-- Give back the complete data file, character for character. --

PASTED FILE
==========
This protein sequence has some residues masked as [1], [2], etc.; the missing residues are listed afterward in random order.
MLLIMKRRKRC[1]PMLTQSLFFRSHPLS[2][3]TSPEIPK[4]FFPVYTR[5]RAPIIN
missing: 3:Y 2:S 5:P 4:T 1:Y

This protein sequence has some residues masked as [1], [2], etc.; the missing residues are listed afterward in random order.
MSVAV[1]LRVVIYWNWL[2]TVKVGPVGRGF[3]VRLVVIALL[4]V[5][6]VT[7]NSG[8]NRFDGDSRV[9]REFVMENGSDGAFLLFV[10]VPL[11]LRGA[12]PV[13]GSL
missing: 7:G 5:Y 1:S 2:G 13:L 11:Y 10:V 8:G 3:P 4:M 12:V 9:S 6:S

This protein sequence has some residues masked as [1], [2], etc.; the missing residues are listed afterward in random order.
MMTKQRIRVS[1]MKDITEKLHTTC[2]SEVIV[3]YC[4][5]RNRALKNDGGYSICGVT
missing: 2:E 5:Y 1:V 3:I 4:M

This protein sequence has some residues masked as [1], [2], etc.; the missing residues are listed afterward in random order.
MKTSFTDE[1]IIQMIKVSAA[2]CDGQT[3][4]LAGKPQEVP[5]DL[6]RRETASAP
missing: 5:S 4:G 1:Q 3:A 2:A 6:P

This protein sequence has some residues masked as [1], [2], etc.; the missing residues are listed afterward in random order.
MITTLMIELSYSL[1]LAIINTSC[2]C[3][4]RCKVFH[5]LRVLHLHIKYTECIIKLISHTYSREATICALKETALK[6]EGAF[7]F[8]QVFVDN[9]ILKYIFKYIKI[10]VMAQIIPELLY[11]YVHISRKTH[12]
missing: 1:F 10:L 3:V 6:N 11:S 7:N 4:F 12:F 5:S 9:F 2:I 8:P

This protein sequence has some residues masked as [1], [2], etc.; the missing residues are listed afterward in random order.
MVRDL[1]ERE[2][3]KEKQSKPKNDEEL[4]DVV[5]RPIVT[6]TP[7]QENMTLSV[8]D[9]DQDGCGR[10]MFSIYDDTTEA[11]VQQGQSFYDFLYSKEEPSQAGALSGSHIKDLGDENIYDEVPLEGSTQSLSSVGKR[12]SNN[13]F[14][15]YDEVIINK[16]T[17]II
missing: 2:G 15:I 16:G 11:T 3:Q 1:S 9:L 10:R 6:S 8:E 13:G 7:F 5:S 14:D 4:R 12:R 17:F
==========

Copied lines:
This protein sequence has some residues masked as [1], [2], etc.; the missing residues are listed afterward in random order.
MLLIMKRRKRC[1]PMLTQSLFFRSHPLS[2][3]TSPEIPK[4]FFPVYTR[5]RAPIIN
missing: 3:Y 2:S 5:P 4:T 1:Y

This protein sequence has some residues masked as [1], [2], etc.; the missing residues are listed afterward in random order.
MSVAV[1]LRVVIYWNWL[2]TVKVGPVGRGF[3]VRLVVIALL[4]V[5][6]VT[7]NSG[8]NRFDGDSRV[9]REFVMENGSDGAFLLFV[10]VPL[11]LRGA[12]PV[13]GSL
missing: 7:G 5:Y 1:S 2:G 13:L 11:Y 10:V 8:G 3:P 4:M 12:V 9:S 6:S

This protein sequence has some residues masked as [1], [2], etc.; the missing residues are listed afterward in random order.
MMTKQRIRVS[1]MKDITEKLHTTC[2]SEVIV[3]YC[4][5]RNRALKNDGGYSICGVT
missing: 2:E 5:Y 1:V 3:I 4:M

This protein sequence has some residues masked as [1], [2], etc.; the missing residues are listed afterward in random order.
MKTSFTDE[1]IIQMIKVSAA[2]CDGQT[3][4]LAGKPQEVP[5]DL[6]RRETASAP
missing: 5:S 4:G 1:Q 3:A 2:A 6:P

This protein sequence has some residues masked as [1], [2], etc.; the missing residues are listed afterward in random order.
MITTLMIELSYSL[1]LAIINTSC[2]C[3][4]RCKVFH[5]LRVLHLHIKYTECIIKLISHTYSREATICALKETALK[6]EGAF[7]F[8]QVFVDN[9]ILKYIFKYIKI[10]VMAQIIPELLY[11]YVHISRKTH[12]
missing: 1:F 10:L 3:V 6:N 11:S 7:N 4:F 12:F 5:S 9:F 2:I 8:P

This protein sequence has some residues masked as [1], [2], etc.; the missing residues are listed afterward in random order.
MVRDL[1]ERE[2][3]KEKQSKPKNDEEL[4]DVV[5]RPIVT[6]TP[7]QENMTLSV[8]D[9]DQDGCGR[10]MFSIYDDTTEA[11]VQQGQSFYDFLYSKEEPSQAGALSGSHIKDLGDENIYDEVPLEGSTQSLSSVGKR[12]SNN[13]F[14][15]YDEVIINK[16]T[17]II
missing: 2:G 15:I 16:G 11:T 3:Q 1:S 9:L 10:R 6:S 8:E 13:G 7:F 5:S 14:D 4:R 12:R 17:F